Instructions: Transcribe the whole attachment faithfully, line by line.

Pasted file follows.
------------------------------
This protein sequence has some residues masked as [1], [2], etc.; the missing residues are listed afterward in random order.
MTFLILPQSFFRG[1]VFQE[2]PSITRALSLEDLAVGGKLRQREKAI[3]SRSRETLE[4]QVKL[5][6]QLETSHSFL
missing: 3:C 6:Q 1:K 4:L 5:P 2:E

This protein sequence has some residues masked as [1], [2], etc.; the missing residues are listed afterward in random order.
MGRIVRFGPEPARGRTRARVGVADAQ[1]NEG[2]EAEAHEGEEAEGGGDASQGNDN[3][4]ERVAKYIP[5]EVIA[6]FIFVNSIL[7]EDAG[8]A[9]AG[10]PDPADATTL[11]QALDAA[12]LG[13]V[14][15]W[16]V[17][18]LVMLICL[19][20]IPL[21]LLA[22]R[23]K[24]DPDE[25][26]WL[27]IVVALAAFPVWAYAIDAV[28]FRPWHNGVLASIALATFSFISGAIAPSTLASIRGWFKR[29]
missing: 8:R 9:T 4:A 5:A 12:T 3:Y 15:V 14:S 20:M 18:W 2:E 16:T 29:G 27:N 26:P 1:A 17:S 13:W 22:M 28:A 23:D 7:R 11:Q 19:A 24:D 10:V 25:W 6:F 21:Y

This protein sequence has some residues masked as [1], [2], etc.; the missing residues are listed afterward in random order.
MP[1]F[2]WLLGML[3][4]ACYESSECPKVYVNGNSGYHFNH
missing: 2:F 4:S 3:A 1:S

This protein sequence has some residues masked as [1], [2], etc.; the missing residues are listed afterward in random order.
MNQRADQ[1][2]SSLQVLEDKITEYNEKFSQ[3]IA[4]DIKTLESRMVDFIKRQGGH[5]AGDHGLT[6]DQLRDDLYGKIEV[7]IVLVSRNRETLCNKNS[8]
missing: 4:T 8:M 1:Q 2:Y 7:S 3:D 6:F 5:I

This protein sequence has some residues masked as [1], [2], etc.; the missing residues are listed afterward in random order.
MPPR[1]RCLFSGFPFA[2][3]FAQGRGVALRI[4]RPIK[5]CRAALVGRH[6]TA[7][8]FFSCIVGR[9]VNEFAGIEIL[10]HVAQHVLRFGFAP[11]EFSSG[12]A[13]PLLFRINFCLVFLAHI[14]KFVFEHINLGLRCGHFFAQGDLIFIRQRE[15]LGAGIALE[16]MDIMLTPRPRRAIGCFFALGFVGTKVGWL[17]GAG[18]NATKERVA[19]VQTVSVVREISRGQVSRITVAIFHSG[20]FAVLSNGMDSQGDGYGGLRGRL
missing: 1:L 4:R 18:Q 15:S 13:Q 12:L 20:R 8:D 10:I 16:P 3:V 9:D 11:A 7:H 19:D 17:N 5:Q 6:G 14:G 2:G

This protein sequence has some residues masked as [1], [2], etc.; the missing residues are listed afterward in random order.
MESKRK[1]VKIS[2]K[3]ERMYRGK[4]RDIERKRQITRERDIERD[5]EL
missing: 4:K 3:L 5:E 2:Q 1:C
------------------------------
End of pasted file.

This protein sequence has some residues masked as [1], [2], etc.; the missing residues are listed afterward in random order.
MTFLILPQSFFRG[1]VFQE[2]PSITRALSLEDLAVGGKLRQREKAI[3]SRSRETLE[4]QVKL[5][6]QLETSHSFL
missing: 3:C 6:Q 1:K 4:L 5:P 2:E

This protein sequence has some residues masked as [1], [2], etc.; the missing residues are listed afterward in random order.
MGRIVRFGPEPARGRTRARVGVADAQ[1]NEG[2]EAEAHEGEEAEGGGDASQGNDN[3][4]ERVAKYIP[5]EVIA[6]FIFVNSIL[7]EDAG[8]A[9]AG[10]PDPADATTL[11]QALDAA[12]LG[13]V[14][15]W[16]V[17][18]LVMLICL[19][20]IPL[21]LLA[22]R[23]K[24]DPDE[25][26]WL[27]IVVALAAFPVWAYAIDAV[28]FRPWHNGVLASIALATFSFISGAIAPSTLASIRGWFKR[29]
missing: 8:R 9:T 4:A 5:A 12:T 3:Y 15:V 14:S 20:M 18:W 2:E 16:T 29:G 27:N 26:P 1:A 17:S 13:W 22:M 28:A 23:D 7:R 11:Q 19:A 24:D 10:V 25:W 6:F 21:Y

This protein sequence has some residues masked as [1], [2], etc.; the missing residues are listed afterward in random order.
MP[1]F[2]WLLGML[3][4]ACYESSECPKVYVNGNSGYHFNH
missing: 2:F 4:S 3:A 1:S

This protein sequence has some residues masked as [1], [2], etc.; the missing residues are listed afterward in random order.
MNQRADQ[1][2]SSLQVLEDKITEYNEKFSQ[3]IA[4]DIKTLESRMVDFIKRQGGH[5]AGDHGLT[6]DQLRDDLYGKIEV[7]IVLVSRNRETLCNKNS[8]
missing: 4:T 8:M 1:Q 2:Y 7:S 3:D 6:F 5:I

This protein sequence has some residues masked as [1], [2], etc.; the missing residues are listed afterward in random order.
MPPR[1]RCLFSGFPFA[2][3]FAQGRGVALRI[4]RPIK[5]CRAALVGRH[6]TA[7][8]FFSCIVGR[9]VNEFAGIEIL[10]HVAQHVLRFGFAP[11]EFSSG[12]A[13]PLLFRINFCLVFLAHI[14]KFVFEHINLGLRCGHFFAQGDLIFIRQRE[15]LGAGIALE[16]MDIMLTPRPRRAIGCFFALGFVGTKVGWL[17]GAG[18]NATKERVA[19]VQTVSVVREISRGQVSRITVAIFHSG[20]FAVLSNGMDSQGDGYGGLRGRL
missing: 1:L 4:R 18:Q 15:S 13:Q 12:L 20:R 8:D 10:I 16:P 3:V 9:D 11:A 7:H 19:D 17:N 5:Q 6:G 14:G 2:G

This protein sequence has some residues masked as [1], [2], etc.; the missing residues are listed afterward in random order.
MESKRK[1]VKIS[2]K[3]ERMYRGK[4]RDIERKRQITRERDIERD[5]EL
missing: 4:K 3:L 5:E 2:Q 1:C